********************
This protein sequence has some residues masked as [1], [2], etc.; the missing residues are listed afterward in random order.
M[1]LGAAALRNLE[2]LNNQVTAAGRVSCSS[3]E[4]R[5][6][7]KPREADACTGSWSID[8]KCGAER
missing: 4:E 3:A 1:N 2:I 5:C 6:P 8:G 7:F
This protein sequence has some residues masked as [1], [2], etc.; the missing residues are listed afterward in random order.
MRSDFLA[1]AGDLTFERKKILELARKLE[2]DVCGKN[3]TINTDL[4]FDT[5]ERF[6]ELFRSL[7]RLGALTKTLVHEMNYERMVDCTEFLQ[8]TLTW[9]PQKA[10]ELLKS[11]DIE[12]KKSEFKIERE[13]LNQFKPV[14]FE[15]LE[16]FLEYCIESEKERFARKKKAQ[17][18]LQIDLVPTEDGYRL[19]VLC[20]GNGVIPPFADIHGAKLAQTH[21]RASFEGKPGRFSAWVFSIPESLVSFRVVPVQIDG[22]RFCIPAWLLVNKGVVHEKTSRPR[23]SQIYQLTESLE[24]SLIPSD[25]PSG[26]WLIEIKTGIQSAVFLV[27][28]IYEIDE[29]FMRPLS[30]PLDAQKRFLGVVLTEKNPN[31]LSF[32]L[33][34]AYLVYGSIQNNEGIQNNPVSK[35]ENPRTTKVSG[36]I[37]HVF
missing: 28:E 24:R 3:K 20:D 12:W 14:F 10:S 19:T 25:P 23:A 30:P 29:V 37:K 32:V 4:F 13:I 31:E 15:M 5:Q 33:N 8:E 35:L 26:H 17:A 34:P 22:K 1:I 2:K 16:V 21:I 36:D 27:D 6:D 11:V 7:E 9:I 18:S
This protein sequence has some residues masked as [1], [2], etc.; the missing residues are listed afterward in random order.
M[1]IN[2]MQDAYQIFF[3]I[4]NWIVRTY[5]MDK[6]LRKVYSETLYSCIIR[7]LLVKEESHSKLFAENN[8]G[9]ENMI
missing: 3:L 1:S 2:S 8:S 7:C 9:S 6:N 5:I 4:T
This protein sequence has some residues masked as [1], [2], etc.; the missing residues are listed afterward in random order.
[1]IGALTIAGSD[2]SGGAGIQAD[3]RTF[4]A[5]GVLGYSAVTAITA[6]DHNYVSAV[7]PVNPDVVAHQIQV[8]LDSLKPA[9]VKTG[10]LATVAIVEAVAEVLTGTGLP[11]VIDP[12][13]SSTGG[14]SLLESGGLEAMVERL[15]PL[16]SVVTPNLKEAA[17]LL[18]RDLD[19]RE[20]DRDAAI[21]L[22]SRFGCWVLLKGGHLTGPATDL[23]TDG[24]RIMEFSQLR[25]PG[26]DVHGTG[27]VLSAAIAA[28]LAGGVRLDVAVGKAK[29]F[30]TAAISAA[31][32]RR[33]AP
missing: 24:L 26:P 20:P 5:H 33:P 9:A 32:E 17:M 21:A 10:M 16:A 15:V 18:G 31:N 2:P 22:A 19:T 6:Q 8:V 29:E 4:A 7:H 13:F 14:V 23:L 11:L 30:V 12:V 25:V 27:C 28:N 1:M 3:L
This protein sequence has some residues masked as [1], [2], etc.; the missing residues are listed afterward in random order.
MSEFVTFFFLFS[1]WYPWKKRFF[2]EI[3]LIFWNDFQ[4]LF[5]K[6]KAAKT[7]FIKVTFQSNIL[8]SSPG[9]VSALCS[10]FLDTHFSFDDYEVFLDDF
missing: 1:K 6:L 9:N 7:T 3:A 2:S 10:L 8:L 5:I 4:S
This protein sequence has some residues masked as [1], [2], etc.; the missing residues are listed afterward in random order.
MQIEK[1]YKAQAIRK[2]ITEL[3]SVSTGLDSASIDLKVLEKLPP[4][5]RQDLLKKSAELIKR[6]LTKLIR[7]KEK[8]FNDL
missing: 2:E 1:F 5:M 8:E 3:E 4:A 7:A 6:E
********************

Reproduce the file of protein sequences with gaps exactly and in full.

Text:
This protein sequence has some residues masked as [1], [2], etc.; the missing residues are listed afterward in random order.
M[1]LGAAALRNLE[2]LNNQVTAAGRVSCSS[3]E[4]R[5][6][7]KPREADACTGSWSID[8]KCGAER
missing: 4:E 3:A 1:N 2:I 5:C 6:P 8:G 7:F
This protein sequence has some residues masked as [1], [2], etc.; the missing residues are listed afterward in random order.
MRSDFLA[1]AGDLTFERKKILELARKLE[2]DVCGKN[3]TINTDL[4]FDT[5]ERF[6]ELFRSL[7]RLGALTKTLVHEMNYERMVDCTEFLQ[8]TLTW[9]PQKA[10]ELLKS[11]DIE[12]KKSEFKIERE[13]LNQFKPV[14]FE[15]LE[16]FLEYCIESEKERFARKKKAQ[17][18]LQIDLVPTEDGYRL[19]VLC[20]GNGVIPPFADIHGAKLAQTH[21]RASFEGKPGRFSAWVFSIPESLVSFRVVPVQIDG[22]RFCIPAWLLVNKGVVHEKTSRPR[23]SQIYQLTESLE[24]SLIPSD[25]PSG[26]WLIEIKTGIQSAVFLV[27][28]IYEIDE[29]FMRPLS[30]PLDAQKRFLGVVLTEKNPN[31]LSF[32]L[33][34]AYLVYGSIQNNEGIQNNPVSK[35]ENPRTTKVSG[36]I[37]HVF
missing: 28:E 24:R 3:K 20:D 12:W 14:F 10:S 19:T 25:P 23:A 30:P 29:V 37:K 32:V 4:F 13:I 31:E 15:M 5:Q 33:N 8:E 35:L 26:H 17:A 34:P 22:K 1:I 2:K 16:V 21:I 36:D 27:D 6:D 11:V 7:E 9:I 18:S
This protein sequence has some residues masked as [1], [2], etc.; the missing residues are listed afterward in random order.
M[1]IN[2]MQDAYQIFF[3]I[4]NWIVRTY[5]MDK[6]LRKVYSETLYSCIIR[7]LLVKEESHSKLFAENN[8]G[9]ENMI
missing: 3:L 1:S 2:S 8:S 7:C 9:S 6:N 5:I 4:T
This protein sequence has some residues masked as [1], [2], etc.; the missing residues are listed afterward in random order.
[1]IGALTIAGSD[2]SGGAGIQAD[3]RTF[4]A[5]GVLGYSAVTAITA[6]DHNYVSAV[7]PVNPDVVAHQIQV[8]LDSLKPA[9]VKTG[10]LATVAIVEAVAEVLTGTGLP[11]VIDP[12][13]SSTGG[14]SLLESGGLEAMVERL[15]PL[16]SVVTPNLKEAA[17]LL[18]RDLD[19]RE[20]DRDAAI[21]L[22]SRFGCWVLLKGGHLTGPATDL[23]TDG[24]RIMEFSQLR[25]PG[26]DVHGTG[27]VLSAAIAA[28]LAGGVRLDVAVGKAK[29]F[30]TAAISAA[31][32]RR[33]AP
missing: 24:L 26:P 20:P 5:H 33:P 9:A 32:E 17:M 21:A 10:M 16:A 15:V 18:G 31:N 2:P 22:A 19:T 6:Q 8:V 29:E 4:A 7:H 13:F 14:V 23:L 11:L 30:V 12:V 25:V 27:C 28:N 1:M 3:L
This protein sequence has some residues masked as [1], [2], etc.; the missing residues are listed afterward in random order.
MSEFVTFFFLFS[1]WYPWKKRFF[2]EI[3]LIFWNDFQ[4]LF[5]K[6]KAAKT[7]FIKVTFQSNIL[8]SSPG[9]VSALCS[10]FLDTHFSFDDYEVFLDDF
missing: 1:K 6:L 9:N 7:T 3:A 2:S 10:L 8:L 5:I 4:S
This protein sequence has some residues masked as [1], [2], etc.; the missing residues are listed afterward in random order.
MQIEK[1]YKAQAIRK[2]ITEL[3]SVSTGLDSASIDLKVLEKLPP[4][5]RQDLLKKSAELIKR[6]LTKLIR[7]KEK[8]FNDL
missing: 2:E 1:F 5:M 8:E 3:E 4:A 7:A 6:E